EDA’s Need to Focus on Research
IEEE Council on Electronic Design Automation
As the EDA industry evolves and works to heighten its stature and importance within the Semiconductor industry, strategic investment in research –– and not just development –– has never been more of an imperative.
Let me draw a parallel to the Semiconductor industry to show why this investment strategy has moved from important to critical. As we all know, Semiconductor research and processing started within systems companies, with some research coming from academia. As time went on, the industry lived through a host of mergers and we saw the research in silicon processing consolidate within the foundries, the largest systems houses and academia. This research transitioned along with the processing in a systematic fashion.
By contrast, over the past 25 years, the business of EDA has moved from systems houses to a new commercially viable industry, but the research did not make the complete transition. Instead, much of it was picked up in academia where the link to commercial endeavors is not as tight or as seamless as it is in the case of the Semiconductor industry.
Of course, many readers will note that EDA has used entrepreneurial startups as the point to connect research to development, a strategy that has worked for many years and follows a long-standing Silicon Valley tradition. Nevertheless, tough, real-world problems remain to be solved by EDA and the way to solve them is to apply theoretical research to practical applications through close partnership between research and development.
We are at a point where the current way of doing business needs to change for EDA to be able to support future design requirements.
Clearly, an optimization of the entire design flow, all the way from the design house specification to the processing lines, is needed and is best achieved by multi-disciplinary industrial laboratories. Such laboratories could also coordinate efforts between academia, entrepreneurial startups, and internal research to create ingenious, commercial solutions to critical problems. The creation of an applied research lab for advanced technology research under a corporate umbrella could be just the place for this to occur.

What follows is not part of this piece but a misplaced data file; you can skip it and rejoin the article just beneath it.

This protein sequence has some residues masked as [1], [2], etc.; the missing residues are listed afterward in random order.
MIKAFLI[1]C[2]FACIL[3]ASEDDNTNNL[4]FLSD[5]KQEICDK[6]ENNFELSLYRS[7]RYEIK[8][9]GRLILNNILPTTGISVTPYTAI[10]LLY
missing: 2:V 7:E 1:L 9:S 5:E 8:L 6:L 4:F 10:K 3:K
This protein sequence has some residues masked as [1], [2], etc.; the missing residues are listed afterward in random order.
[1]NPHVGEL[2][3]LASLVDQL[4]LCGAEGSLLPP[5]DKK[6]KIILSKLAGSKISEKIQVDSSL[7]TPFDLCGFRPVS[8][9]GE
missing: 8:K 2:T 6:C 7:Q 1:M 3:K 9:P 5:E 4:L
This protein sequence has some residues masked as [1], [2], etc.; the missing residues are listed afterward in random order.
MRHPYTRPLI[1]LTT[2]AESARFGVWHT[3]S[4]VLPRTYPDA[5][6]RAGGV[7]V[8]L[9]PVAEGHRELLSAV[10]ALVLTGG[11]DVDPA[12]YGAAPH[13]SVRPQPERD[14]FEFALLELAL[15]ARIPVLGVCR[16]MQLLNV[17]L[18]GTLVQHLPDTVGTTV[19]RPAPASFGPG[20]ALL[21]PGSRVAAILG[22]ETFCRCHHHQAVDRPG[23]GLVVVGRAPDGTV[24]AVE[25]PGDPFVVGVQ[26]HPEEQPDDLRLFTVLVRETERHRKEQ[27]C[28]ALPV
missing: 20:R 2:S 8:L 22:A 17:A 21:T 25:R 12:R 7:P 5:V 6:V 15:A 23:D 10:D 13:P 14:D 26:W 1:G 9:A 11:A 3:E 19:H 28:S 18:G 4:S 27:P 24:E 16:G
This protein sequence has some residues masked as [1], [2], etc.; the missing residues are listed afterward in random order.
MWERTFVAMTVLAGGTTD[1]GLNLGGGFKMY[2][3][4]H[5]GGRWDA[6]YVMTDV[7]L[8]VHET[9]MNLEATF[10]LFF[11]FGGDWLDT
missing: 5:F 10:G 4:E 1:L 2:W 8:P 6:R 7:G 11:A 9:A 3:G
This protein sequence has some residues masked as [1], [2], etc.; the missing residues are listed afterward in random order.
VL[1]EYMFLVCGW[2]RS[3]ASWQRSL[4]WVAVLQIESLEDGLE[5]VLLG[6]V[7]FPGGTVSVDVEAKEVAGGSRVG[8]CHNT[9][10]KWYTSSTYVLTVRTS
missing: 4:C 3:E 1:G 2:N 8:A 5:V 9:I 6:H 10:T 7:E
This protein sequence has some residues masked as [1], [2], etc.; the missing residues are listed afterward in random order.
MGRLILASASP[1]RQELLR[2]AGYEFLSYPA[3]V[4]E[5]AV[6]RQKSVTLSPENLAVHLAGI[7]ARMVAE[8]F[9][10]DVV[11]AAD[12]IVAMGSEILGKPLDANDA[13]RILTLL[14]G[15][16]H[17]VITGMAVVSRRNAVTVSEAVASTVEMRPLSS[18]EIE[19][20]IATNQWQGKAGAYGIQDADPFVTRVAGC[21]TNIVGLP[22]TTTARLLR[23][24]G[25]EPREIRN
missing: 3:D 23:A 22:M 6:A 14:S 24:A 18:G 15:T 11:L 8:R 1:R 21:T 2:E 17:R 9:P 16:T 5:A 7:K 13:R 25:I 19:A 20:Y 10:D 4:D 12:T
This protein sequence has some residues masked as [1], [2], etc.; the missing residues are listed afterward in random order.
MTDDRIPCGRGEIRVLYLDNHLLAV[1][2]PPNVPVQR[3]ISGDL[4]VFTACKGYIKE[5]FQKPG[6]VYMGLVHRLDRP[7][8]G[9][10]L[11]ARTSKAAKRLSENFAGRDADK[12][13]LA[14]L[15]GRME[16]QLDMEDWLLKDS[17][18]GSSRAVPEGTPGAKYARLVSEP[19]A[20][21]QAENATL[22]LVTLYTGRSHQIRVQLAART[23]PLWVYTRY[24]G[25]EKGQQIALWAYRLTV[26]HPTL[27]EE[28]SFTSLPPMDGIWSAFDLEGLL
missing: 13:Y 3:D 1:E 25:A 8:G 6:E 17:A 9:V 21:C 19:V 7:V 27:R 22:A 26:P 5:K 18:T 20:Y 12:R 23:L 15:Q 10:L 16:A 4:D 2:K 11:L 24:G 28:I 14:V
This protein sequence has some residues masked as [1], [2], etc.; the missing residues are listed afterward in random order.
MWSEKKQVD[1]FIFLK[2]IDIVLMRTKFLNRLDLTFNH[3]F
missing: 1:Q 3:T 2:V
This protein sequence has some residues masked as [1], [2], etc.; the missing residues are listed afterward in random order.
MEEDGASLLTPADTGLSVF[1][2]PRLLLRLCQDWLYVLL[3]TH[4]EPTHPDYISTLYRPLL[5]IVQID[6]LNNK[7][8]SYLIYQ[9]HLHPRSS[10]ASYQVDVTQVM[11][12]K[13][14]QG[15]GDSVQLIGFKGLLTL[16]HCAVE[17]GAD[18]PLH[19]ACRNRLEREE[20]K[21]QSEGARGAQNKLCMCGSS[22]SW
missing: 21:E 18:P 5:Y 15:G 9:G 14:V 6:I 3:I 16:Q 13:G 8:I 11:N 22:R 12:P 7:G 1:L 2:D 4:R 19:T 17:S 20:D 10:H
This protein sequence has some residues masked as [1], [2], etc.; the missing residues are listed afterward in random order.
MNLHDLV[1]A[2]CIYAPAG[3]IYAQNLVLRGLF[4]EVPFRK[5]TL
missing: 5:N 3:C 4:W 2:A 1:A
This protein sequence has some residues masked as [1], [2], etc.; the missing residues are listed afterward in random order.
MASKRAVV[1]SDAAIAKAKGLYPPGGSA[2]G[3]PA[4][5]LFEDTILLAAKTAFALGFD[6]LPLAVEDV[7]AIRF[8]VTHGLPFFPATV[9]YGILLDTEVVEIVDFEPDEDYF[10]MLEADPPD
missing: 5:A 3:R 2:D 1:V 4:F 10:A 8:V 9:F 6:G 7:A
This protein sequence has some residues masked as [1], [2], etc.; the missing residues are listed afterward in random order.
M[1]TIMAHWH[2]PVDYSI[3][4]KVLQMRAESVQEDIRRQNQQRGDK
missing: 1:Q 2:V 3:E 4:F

Within this structure, R&D can be a seamless collaboration of talent, ideas, information and resources that benefit a company and help establish it as an industry leader. Cadence Design Systems recently made a move in this direction with the dedication of Cadence Research Labs, which is taking over Cadence Berkeley Labs.
The yearly Design Automation Conference has proven to be a catalyst for EDA breakthroughs. Much of the research and industry continuity is found at the conference, where a strong technical program highlights recent developments. With a re-energized focus on research, more breakthroughs would be presented, firmly positioning EDA at the forefront of advancing technologies. More important, an acceleration of breakthroughs in EDA could help spur emergence of the more dynamic economic engine that is urgently needed in both the semiconductor industry and EDA.
Increased investment in and attention to research speaks positively of our industry, and sends an optimistic and positive message about the future of EDA. I urge companies of various sizes and disciplines to make a strategic decision to invest in the long-term future of EDA.